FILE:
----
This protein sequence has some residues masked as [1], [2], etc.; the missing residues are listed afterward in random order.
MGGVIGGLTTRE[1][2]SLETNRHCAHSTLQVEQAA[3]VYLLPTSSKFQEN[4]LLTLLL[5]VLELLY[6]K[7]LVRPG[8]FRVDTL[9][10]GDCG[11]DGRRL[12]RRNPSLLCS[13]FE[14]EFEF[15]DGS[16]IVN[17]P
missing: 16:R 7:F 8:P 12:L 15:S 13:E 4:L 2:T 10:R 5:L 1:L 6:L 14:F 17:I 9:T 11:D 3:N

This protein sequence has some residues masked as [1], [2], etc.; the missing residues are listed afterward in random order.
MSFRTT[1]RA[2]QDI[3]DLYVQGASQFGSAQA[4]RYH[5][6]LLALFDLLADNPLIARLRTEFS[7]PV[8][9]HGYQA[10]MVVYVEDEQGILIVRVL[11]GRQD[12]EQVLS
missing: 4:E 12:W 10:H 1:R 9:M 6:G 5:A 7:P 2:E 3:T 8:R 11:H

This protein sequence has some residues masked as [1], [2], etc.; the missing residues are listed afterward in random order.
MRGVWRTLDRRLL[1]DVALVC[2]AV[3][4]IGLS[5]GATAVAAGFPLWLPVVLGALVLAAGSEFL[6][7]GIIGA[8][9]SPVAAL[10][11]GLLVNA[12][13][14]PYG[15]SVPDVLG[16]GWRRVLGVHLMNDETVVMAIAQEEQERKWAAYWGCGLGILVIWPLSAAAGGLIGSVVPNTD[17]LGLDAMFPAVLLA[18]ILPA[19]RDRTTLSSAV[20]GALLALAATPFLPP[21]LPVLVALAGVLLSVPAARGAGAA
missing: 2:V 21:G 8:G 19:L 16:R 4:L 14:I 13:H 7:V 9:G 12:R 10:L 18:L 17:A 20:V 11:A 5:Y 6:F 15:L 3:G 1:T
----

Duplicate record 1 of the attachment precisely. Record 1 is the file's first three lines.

This protein sequence has some residues masked as [1], [2], etc.; the missing residues are listed afterward in random order.
MGGVIGGLTTRE[1][2]SLETNRHCAHSTLQVEQAA[3]VYLLPTSSKFQEN[4]LLTLLL[5]VLELLY[6]K[7]LVRPG[8]FRVDTL[9][10]GDCG[11]DGRRL[12]RRNPSLLCS[13]FE[14]EFEF[15]DGS[16]IVN[17]P
missing: 16:R 7:F 8:P 12:L 15:S 13:E 4:L 2:T 10:R 5:L 1:L 6:L 14:F 17:I 9:T 11:D 3:N